This area will cover relevant news of the threat to the planet from Near Earth Objects (NEOs) including concepts and designs for mitigation. All opinions are those of the author.

06 March 2008

Updates on Arecibo Telescope Funding Issues and its Triple Asteroid Discovery

Image credit: Michael Nolan, Arecibo Observatory. These radar images of near-Earth asteroid 2001 SN263 were obtained on 2008 Feb 12 and 13. The resolution is 75m (250 feet) per pixel. Because the moons are rotating more slowly than the larger "primary", they appear narrower to the radar, which measures distance and speed. Arecibo transmitted 500 000 Watts toward the asteroid, but the echo power received with Arecibo's ultra-sensitive detectors and processed into these images totals less than a billionth of a billionth of a billionth of a watt. Arecibo is both the world's most powerful radar transmitter and the world's most sensitive radio receiver. This experiment produced 75-meter-resolution images of a 2-km asteroid when it was about 11,000,000 km away. This is like using a camera in New York to image a person in Los Angeles with one-inch resolution.

Selections from the article (note there is also an associated press release on Arecibo's discovery of a triple asteroid 2001 SN263, the first one of its kind found)...

Nolan [Michael Nolan, research associate and head of radar astronomy at Arecibo] said Arecibo’s budget is now $12.5 million per year, but it will be cut 10 percent in 2009, and 40 percent by 2011.

Rep. Dana Rohrabacher, R-Cal., a member of the House Committee on Science and Technology, has co-sponsored a bill in a bi-partisan effort to appeal to NASA and the NSF to keep Arecibo running. He is sponsoring the bill with Luis Fortuna, resident commissioner of Puerto Rico, a nonvoting member of the House of Representatives.

Tara Setmayer, communications director for Rohrabacher, said the bill will ask for the NSF to fully fund Arecibo, allowing scientists to continue their work in radio astronomy and solar system research. It does not specify exactly how much funding should be set aside.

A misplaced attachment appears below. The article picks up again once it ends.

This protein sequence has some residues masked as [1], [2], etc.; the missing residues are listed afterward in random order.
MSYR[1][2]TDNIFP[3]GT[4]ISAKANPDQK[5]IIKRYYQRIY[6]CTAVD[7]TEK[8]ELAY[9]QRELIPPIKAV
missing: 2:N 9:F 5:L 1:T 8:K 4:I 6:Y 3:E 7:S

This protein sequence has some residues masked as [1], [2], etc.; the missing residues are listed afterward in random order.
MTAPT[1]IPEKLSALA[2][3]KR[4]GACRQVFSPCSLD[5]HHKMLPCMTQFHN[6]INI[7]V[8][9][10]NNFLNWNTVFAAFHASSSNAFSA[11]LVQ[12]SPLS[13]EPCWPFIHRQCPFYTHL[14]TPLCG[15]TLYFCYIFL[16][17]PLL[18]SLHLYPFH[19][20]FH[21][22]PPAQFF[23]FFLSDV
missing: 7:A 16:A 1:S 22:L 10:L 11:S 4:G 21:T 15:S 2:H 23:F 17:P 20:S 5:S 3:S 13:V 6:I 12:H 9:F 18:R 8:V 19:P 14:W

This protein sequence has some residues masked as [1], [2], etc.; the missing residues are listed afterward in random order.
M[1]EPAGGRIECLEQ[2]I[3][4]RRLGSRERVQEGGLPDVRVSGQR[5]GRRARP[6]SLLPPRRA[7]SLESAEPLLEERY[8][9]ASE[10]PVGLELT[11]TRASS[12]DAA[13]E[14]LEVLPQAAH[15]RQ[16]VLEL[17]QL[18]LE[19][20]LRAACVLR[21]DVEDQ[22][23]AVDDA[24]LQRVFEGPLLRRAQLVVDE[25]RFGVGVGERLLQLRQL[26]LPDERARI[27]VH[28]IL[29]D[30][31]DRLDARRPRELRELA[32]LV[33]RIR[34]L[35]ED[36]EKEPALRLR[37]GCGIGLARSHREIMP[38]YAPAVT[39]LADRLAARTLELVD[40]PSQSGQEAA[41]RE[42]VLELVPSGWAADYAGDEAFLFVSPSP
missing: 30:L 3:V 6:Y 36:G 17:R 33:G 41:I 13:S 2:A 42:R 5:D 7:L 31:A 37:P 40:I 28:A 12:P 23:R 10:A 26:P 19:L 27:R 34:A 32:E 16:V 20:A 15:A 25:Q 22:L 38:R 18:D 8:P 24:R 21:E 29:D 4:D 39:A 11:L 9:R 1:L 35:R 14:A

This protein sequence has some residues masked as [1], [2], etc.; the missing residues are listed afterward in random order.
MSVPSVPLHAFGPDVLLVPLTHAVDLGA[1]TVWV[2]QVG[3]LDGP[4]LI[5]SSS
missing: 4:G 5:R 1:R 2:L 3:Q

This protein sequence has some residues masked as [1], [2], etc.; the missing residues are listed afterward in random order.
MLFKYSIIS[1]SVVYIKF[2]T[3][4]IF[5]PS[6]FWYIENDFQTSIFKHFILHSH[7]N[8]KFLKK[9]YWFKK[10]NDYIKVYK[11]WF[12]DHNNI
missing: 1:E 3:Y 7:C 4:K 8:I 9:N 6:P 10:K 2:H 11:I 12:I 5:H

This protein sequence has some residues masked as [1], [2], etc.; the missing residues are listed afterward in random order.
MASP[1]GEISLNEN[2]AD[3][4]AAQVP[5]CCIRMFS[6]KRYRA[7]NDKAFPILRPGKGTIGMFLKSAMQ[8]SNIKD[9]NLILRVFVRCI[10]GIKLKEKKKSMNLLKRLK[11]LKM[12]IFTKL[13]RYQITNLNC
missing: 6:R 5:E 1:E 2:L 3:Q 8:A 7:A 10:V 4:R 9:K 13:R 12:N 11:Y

The bill also calls for cooperation between NASA and the NSF.

Nolan said the Arecibo telescope gathers data rather than taking pictures of the asteroid. He said scientists bounce radio waves off the asteroid and then use the data they obtain to find out the rock’s mass, density, orbit and other features.

“You send out a narrow pulse and first it bounces off the front of the asteroid,” he said. “And then a few microseconds later it bounces off a piece farther away, and so we can sort of patch that back together and make these images.”

Cornell research associate Ellen Howell said as the asteroid spins, astronomers make a two-dimensional image of it on their computers.

Howell said Arecibo’s capabilities are unique, because it can react quickly to new discoveries by approving urgent proposals for additional observation.

“Sometimes in as little as three or four hours, we can change the schedule, get all the right people assembled and get the telescope going,” Howell said.

Howell said she and her colleagues had been planning to look at the near-Earth asteroid, known as 2001 SN263, for a while. She and other astronomers thought it was simply a large rock and did not realize it has two moons.

“We didn’t know there was anything special about it until we got the first images,” she said.

Nolan said the main rock in the asteroid’s system is 2.7 km in diameter, or about 1.5 miles. Howell said the largest moon is half that size, and the smaller moon is 1000 m in diameter.

Howell said the triple asteroid is the closest one to Earth astronomers have ever found, though they have seen binary asteroids, with only one moon, close to Earth before.

The discovery raises many questions for Howell and her fellow astronomers, such as whether this triple system is stable and whether it formed as a three-part asteroid or picked up the third rock later.

Setmayer said Rohrabacher believes maintaining Arecibo is vital to national security, since its use of radar makes it uniquely suited for finding potentially dangerous near-Earth objects.

"Cornell telescope lacks funding despite rare asteroid discovery"
Clara Eisinger
The Ithacan
06 March 2008

Link: Article

Link: Cornell University Press Release on Triple Asteroid Discovery (13 Feb. 2008)

link: Arecibo Images and New Release

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